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BACK TO POST I Peter 2:10.

BACK TO POST I Peter 2:9.

My Last Will and Testament, Part II

Joel Cannon, my fourth great-grandfather, was a farmer in Caswell County, North Carolina. His wife, and mother of their five children, died before he signed his last will and testament in 1829. Joel had the means to leave something for all of them. Each of his three daughters, however, received an extra gift. To his daughter Sally, he bequeathed “One Negro Boy named Patrick,” and to his daughter Dorcas he bequeathed “One Negro Boy named Wilkes.” In each of those cases, his instructions were very clear: After the death of their respective mistresses, the enslaved person was “to be sold and the profits equally divided among all the children of the said [daughter] or their legal representatives.” The rest of his estate was to be sold and equally divided among his children, “except Anne Powell, to whom property has heretofore been advanced.” Anne, the youngest of his three daughters, is my great-great-great-grandmother and had married a man named Thomas B. Powell.

Anne’s father had established for her “sole and separate use” a trust, which owned three enslaved Africans — Peggy and her two children, Milly and John. Anne was supposed to receive the proceeds from hiring them out. For the most part, that didn’t happen. So the proceeds held by the trust grew to about $1,500 by the 1850s. Additionally, after her death, these enslaved persons and any children they might have were to be divided between Anne’s children. Samuel M. Cobb, a distant cousin of mine, became the administrator of Anne’s estate after she died in 1855 without a will. He was also one of her sons-in-law and sought legal advice together with Anne’s other two sons-in-law. The opinion of the lawyer they hired was that Anne’s children were owed not only Peggy, Milly, and John but also the accrued funds in the trust.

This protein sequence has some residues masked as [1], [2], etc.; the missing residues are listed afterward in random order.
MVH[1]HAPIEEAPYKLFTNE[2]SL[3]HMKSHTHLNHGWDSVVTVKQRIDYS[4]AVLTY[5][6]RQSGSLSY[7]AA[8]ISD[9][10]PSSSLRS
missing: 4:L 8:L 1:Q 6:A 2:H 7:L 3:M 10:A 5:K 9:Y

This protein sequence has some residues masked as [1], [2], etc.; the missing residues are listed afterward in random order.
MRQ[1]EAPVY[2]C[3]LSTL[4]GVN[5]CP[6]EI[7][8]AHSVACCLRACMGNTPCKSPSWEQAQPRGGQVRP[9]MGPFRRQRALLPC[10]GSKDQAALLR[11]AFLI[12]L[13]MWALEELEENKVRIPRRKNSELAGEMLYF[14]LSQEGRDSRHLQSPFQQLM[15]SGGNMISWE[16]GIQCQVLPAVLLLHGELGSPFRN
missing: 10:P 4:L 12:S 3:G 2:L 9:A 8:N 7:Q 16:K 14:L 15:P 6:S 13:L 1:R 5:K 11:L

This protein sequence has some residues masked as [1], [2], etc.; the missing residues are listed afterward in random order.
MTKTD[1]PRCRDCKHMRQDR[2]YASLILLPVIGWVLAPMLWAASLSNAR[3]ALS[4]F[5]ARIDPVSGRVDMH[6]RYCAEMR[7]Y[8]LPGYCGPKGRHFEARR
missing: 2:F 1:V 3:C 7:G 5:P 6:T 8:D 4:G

Nevertheless, out of an abundance of caution, the lawyer thought it would be best to have Anne’s widower sign a deed to clarify this. So a legal document to that effect was taken by Samuel from the courthouse to the home of a witness about ten miles away. And there Samuel got both his father-in-law Thomas and the witness to sign the deed Old Testament-style, as if reenacting a story about the patriarchs from the pages of Genesis, because “it being night, and there being no light at hand, they were not able to read the paper, and it was never read to or by [his father-in-law] at all.” Truth be told, it didn’t really matter for Thomas. He could neither read nor write.